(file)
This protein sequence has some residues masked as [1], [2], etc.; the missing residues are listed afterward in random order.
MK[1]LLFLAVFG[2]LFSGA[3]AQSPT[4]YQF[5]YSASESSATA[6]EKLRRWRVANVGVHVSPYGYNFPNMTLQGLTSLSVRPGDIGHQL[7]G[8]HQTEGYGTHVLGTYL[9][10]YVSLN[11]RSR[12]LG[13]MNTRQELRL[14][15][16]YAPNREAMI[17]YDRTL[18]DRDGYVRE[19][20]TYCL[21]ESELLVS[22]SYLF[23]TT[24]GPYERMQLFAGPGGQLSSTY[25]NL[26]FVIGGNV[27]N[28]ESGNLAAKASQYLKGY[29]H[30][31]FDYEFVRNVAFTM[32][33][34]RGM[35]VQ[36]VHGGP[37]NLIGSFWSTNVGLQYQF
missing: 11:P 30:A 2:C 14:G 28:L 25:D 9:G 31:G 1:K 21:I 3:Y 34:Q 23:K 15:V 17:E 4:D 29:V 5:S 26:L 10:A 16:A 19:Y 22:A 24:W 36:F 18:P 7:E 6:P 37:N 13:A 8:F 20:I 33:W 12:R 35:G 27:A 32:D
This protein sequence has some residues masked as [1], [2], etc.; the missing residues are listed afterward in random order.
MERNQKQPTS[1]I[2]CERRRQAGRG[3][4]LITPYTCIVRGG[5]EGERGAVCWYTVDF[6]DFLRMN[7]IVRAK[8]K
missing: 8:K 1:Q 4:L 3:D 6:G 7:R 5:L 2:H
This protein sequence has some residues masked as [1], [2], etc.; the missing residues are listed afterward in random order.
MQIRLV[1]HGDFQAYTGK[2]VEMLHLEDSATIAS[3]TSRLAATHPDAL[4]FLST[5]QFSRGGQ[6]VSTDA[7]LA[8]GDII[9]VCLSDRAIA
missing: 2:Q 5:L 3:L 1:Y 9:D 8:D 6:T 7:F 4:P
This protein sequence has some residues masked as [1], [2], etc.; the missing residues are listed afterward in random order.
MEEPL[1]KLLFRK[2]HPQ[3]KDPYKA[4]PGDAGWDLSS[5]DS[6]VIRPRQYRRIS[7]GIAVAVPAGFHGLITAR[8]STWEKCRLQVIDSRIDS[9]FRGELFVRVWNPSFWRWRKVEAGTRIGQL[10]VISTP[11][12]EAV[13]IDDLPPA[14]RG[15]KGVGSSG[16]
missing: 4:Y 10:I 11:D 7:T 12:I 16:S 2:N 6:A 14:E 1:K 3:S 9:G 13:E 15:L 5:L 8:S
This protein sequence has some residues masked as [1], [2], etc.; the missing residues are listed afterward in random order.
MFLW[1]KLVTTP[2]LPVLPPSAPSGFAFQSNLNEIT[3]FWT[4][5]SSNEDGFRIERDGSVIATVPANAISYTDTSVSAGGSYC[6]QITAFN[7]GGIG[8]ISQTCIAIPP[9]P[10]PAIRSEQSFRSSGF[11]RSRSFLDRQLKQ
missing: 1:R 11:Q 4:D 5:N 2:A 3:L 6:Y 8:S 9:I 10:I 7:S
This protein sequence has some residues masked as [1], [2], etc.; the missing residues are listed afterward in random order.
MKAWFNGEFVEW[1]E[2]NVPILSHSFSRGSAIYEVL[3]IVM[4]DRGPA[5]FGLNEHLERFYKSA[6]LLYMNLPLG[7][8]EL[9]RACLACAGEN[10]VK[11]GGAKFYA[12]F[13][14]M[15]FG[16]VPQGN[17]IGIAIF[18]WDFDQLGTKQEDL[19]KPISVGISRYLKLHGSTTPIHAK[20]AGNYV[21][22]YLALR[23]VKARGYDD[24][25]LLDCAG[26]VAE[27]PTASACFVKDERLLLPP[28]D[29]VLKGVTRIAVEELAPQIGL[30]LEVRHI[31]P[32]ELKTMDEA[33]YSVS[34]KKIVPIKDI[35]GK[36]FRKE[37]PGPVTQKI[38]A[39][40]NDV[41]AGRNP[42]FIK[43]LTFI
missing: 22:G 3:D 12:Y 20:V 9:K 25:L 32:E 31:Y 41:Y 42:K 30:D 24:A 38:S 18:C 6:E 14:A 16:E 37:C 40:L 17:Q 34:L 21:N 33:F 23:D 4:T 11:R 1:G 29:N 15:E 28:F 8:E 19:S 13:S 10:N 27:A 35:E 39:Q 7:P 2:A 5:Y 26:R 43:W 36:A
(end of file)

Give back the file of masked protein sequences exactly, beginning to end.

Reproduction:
This protein sequence has some residues masked as [1], [2], etc.; the missing residues are listed afterward in random order.
MK[1]LLFLAVFG[2]LFSGA[3]AQSPT[4]YQF[5]YSASESSATA[6]EKLRRWRVANVGVHVSPYGYNFPNMTLQGLTSLSVRPGDIGHQL[7]G[8]HQTEGYGTHVLGTYL[9][10]YVSLN[11]RSR[12]LG[13]MNTRQELRL[14][15][16]YAPNREAMI[17]YDRTL[18]DRDGYVRE[19][20]TYCL[21]ESELLVS[22]SYLF[23]TT[24]GPYERMQLFAGPGGQLSSTY[25]NL[26]FVIGGNV[27]N[28]ESGNLAAKASQYLKGY[29]H[30][31]FDYEFVRNVAFTM[32][33][34]RGM[35]VQ[36]VHGGP[37]NLIGSFWSTNVGLQYQF
missing: 11:P 30:A 2:C 14:G 28:L 25:D 9:G 31:G 1:K 21:I 3:Y 34:Q 23:K 15:V 17:E 4:D 29:V 5:S 26:L 10:A 16:A 19:Y 22:A 24:W 36:F 18:P 7:E 6:P 37:N 13:A 8:F 20:I 33:W 12:R 35:G 27:A 32:D
This protein sequence has some residues masked as [1], [2], etc.; the missing residues are listed afterward in random order.
MERNQKQPTS[1]I[2]CERRRQAGRG[3][4]LITPYTCIVRGG[5]EGERGAVCWYTVDF[6]DFLRMN[7]IVRAK[8]K
missing: 8:K 1:Q 4:L 3:D 6:G 7:R 5:L 2:H
This protein sequence has some residues masked as [1], [2], etc.; the missing residues are listed afterward in random order.
MQIRLV[1]HGDFQAYTGK[2]VEMLHLEDSATIAS[3]TSRLAATHPDAL[4]FLST[5]QFSRGGQ[6]VSTDA[7]LA[8]GDII[9]VCLSDRAIA
missing: 2:Q 5:L 3:L 1:Y 9:D 8:D 6:T 7:F 4:P
This protein sequence has some residues masked as [1], [2], etc.; the missing residues are listed afterward in random order.
MEEPL[1]KLLFRK[2]HPQ[3]KDPYKA[4]PGDAGWDLSS[5]DS[6]VIRPRQYRRIS[7]GIAVAVPAGFHGLITAR[8]STWEKCRLQVIDSRIDS[9]FRGELFVRVWNPSFWRWRKVEAGTRIGQL[10]VISTP[11][12]EAV[13]IDDLPPA[14]RG[15]KGVGSSG[16]
missing: 4:Y 10:I 11:D 7:T 12:I 16:S 2:N 6:A 14:E 1:K 3:S 9:G 13:E 15:L 5:L 8:S
This protein sequence has some residues masked as [1], [2], etc.; the missing residues are listed afterward in random order.
MFLW[1]KLVTTP[2]LPVLPPSAPSGFAFQSNLNEIT[3]FWT[4][5]SSNEDGFRIERDGSVIATVPANAISYTDTSVSAGGSYC[6]QITAFN[7]GGIG[8]ISQTCIAIPP[9]P[10]PAIRSEQSFRSSGF[11]RSRSFLDRQLKQ
missing: 1:R 11:Q 4:D 5:N 2:A 3:L 6:Y 8:S 9:I 10:I 7:S
This protein sequence has some residues masked as [1], [2], etc.; the missing residues are listed afterward in random order.
MKAWFNGEFVEW[1]E[2]NVPILSHSFSRGSAIYEVL[3]IVM[4]DRGPA[5]FGLNEHLERFYKSA[6]LLYMNLPLG[7][8]EL[9]RACLACAGEN[10]VK[11]GGAKFYA[12]F[13][14]M[15]FG[16]VPQGN[17]IGIAIF[18]WDFDQLGTKQEDL[19]KPISVGISRYLKLHGSTTPIHAK[20]AGNYV[21][22]YLALR[23]VKARGYDD[24][25]LLDCAG[26]VAE[27]PTASACFVKDERLLLPP[28]D[29]VLKGVTRIAVEELAPQIGL[30]LEVRHI[31]P[32]ELKTMDEA[33]YSVS[34]KKIVPIKDI[35]GK[36]FRKE[37]PGPVTQKI[38]A[39][40]NDV[41]AGRNP[42]FIK[43]LTFI
missing: 22:G 3:D 12:Y 20:V 9:K 25:L 32:E 31:Y 41:Y 42:K 30:D 24:A 38:S 18:C 6:E 14:A 16:E 37:C 40:L 17:Q 34:L 21:N 33:F 23:D 4:T 11:R 1:G 29:N 15:E 28:F 8:E 19:S 13:S 10:N 27:A 35:E 39:Q 7:P 2:A 5:Y 26:R 43:W 36:A